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This is an excerpt from the Introduction to Cryptoassets Report by Tokenscope. For a free download of the full report, click here.


The world of wallets is a completely new one for many entering the crypto space. With a lifetime of being used to traditional checking and savings accounts, it can sometimes be hard to wrap your head around the concept of crypto wallets.

One of the innovations of cryptoassets, particularly cryptocurrencies, is the ability to easily self-custody assets. In traditional banking and investment, rarely do you hold your own assets. Typically, a bank will custody your cash and large investment institutions will custody assets like stock, bonds, etc. However, with cryptoassets, there is the option to completely control all the assets that you own. This is done in the form of private wallets. Private wallets are extremely secure and only the person with the unique cryptographic key (i.e. secret password), can access these assets.

Now, self-custody is not always the preferred option for investors. There are more tradition models of custody available, too. Trading on centralized exchanges, such as Coinbase or Bittrex, means that those platforms have complete custody of the assets. Trading on platforms like these may be a better fit for some investors, but it is important they understand the difference between those and private wallets.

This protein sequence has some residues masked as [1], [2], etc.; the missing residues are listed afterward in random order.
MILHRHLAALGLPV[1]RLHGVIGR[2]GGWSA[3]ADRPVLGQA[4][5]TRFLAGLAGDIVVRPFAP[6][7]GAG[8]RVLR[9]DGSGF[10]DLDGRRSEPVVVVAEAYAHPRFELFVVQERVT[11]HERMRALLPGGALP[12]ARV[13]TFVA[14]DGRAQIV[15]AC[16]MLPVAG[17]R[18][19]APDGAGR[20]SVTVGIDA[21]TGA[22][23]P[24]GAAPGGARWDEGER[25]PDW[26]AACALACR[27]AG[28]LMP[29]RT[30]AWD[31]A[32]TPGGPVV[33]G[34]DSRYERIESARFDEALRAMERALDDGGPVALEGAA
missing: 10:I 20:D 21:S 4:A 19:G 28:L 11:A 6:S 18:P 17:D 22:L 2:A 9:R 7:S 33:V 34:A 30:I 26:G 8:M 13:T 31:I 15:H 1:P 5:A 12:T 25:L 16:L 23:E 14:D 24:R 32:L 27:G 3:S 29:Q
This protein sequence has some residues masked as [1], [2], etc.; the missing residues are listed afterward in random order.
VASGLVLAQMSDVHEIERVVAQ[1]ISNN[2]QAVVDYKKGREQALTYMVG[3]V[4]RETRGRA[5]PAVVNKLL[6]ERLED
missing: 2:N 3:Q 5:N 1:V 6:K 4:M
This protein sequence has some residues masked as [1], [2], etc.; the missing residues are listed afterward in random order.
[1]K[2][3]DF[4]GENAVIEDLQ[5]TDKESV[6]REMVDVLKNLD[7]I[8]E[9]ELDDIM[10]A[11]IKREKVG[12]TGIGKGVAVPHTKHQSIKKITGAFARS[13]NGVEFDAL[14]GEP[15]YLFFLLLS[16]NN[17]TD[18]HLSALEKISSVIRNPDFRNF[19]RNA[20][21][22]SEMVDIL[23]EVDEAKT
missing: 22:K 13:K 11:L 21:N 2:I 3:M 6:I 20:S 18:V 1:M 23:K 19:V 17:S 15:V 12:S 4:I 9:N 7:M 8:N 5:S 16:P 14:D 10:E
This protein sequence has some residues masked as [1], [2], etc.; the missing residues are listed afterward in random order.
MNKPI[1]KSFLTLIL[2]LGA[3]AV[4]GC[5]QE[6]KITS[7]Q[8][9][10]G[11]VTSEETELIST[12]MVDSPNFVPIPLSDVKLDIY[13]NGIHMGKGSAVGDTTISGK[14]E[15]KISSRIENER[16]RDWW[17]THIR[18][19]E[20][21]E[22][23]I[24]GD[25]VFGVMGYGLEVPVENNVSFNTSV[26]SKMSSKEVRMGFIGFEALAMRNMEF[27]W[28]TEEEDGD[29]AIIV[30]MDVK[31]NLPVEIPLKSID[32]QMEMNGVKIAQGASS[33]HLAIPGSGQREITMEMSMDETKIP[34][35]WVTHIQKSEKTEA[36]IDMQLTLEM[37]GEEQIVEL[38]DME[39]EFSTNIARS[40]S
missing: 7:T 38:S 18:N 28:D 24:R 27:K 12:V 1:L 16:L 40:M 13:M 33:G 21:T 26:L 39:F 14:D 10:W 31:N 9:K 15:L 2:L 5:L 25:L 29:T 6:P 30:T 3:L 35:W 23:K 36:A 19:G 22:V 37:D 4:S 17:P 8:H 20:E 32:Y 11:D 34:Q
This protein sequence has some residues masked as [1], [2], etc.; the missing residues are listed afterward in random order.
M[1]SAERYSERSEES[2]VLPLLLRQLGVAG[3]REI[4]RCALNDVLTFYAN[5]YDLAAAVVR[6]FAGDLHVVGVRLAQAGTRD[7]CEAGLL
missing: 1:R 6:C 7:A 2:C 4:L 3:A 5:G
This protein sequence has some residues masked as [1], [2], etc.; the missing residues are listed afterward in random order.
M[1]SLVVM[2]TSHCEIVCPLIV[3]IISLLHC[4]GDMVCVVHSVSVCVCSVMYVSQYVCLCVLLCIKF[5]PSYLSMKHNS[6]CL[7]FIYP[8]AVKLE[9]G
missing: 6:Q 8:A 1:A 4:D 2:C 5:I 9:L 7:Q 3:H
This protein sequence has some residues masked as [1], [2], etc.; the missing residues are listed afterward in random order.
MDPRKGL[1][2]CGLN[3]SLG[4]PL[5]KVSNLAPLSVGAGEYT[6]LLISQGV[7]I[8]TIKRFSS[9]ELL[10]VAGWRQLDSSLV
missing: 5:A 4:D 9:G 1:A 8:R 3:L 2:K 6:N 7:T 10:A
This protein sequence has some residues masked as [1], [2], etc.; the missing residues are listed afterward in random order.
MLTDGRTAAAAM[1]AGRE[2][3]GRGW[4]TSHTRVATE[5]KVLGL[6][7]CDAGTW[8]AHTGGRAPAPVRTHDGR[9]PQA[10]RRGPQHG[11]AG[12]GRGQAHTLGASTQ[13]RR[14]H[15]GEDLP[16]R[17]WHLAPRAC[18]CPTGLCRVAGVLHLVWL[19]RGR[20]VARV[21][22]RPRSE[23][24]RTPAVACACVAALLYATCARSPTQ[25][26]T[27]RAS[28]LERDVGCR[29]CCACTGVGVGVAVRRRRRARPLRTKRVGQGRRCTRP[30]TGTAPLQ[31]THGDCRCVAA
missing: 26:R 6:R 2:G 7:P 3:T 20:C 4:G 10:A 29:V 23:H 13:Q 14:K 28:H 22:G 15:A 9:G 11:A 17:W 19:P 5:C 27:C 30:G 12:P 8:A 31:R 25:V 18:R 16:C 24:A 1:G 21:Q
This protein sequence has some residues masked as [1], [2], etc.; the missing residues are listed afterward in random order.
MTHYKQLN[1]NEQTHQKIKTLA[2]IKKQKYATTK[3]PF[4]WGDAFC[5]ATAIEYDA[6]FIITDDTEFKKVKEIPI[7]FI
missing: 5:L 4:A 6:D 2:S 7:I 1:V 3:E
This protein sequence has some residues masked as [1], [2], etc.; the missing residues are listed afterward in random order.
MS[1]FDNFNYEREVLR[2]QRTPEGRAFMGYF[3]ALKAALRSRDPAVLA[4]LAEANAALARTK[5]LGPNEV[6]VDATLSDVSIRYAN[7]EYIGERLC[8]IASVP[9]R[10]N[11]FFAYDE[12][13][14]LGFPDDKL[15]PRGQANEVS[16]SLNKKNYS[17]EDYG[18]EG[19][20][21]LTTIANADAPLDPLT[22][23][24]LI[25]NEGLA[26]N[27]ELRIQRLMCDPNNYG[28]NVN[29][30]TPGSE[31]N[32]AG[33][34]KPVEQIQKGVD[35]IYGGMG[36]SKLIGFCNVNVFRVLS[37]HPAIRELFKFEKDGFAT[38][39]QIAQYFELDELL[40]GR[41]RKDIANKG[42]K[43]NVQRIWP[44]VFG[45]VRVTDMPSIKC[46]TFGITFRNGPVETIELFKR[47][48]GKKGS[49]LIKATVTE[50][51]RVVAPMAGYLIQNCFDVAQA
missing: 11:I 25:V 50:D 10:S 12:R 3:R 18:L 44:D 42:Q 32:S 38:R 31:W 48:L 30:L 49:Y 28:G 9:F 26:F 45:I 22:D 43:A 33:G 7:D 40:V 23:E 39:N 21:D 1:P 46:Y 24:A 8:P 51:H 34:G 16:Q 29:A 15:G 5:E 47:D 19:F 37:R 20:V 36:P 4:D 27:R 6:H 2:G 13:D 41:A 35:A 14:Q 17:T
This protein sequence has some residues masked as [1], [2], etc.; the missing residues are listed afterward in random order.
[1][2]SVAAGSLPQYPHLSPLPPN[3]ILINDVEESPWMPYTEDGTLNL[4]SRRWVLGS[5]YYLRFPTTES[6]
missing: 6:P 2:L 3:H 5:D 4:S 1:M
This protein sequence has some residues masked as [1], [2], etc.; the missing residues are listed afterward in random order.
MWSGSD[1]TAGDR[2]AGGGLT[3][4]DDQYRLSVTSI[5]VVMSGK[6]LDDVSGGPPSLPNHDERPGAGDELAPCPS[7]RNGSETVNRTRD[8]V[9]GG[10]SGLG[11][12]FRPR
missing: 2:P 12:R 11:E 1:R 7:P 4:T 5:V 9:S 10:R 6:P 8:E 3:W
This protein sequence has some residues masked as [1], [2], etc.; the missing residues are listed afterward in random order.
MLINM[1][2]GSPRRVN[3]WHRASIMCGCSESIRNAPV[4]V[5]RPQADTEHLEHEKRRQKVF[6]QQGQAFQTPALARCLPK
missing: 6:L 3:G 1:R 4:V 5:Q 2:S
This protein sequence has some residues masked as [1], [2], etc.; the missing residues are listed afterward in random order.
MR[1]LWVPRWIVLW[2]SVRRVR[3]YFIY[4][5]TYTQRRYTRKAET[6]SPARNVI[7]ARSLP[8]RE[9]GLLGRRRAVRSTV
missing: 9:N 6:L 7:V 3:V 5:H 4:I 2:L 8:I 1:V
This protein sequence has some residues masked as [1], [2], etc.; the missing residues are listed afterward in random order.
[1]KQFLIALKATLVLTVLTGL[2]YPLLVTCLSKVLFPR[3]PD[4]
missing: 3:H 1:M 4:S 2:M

Another important concept to understand is the difference between a hot wallet and a cold wallet. Both differ in the type of security and liquidity that they offer. We’ll talk in terms of bitcoin for simplicity’s sake.


Hot Wallet:

A wallet that is constantly connected to the Bitcoin network. It is connected to the internet and bitcoin can instantly be traded in and out of the wallet. Hot wallets can be both privately controlled, such as My Ether Wallet, or controlled by a third party, such as Coinbase.



Cold Wallet:

A wallet that is not connected to the internet. While bitcoin cannot be sent out of it, it can still receive bitcoin to its address. Cold wallets are used for online storage. Common examples include hardware wallets, such as a Ledger Nano S, and a paper wallet, which is a piece of paper with the bitcoin address printed on it. Cold wallets are considered the most secure way to store bitcoin.



These concepts also apply across for other currencies, as well. However, it is important to remember that, in many cases, different cryptoassets must be stored in different wallet addresses. For instance, a wallet built for Ether is not compatible with a wallet built for Ada, the native currency of Cardano. Likewise, if you sent bitcoin to an EOS address, it could result in losing that bitcoin forever.


While crypto wallets may seem more complicated and tedious than moving around traditional fiat, they offer a slew of benefits, such as security, autonomy, and financial privacy. So, after learning how to navigate around the wallet landscape, users can take easily take advantage of the unique benefits of cryptocurrencies.




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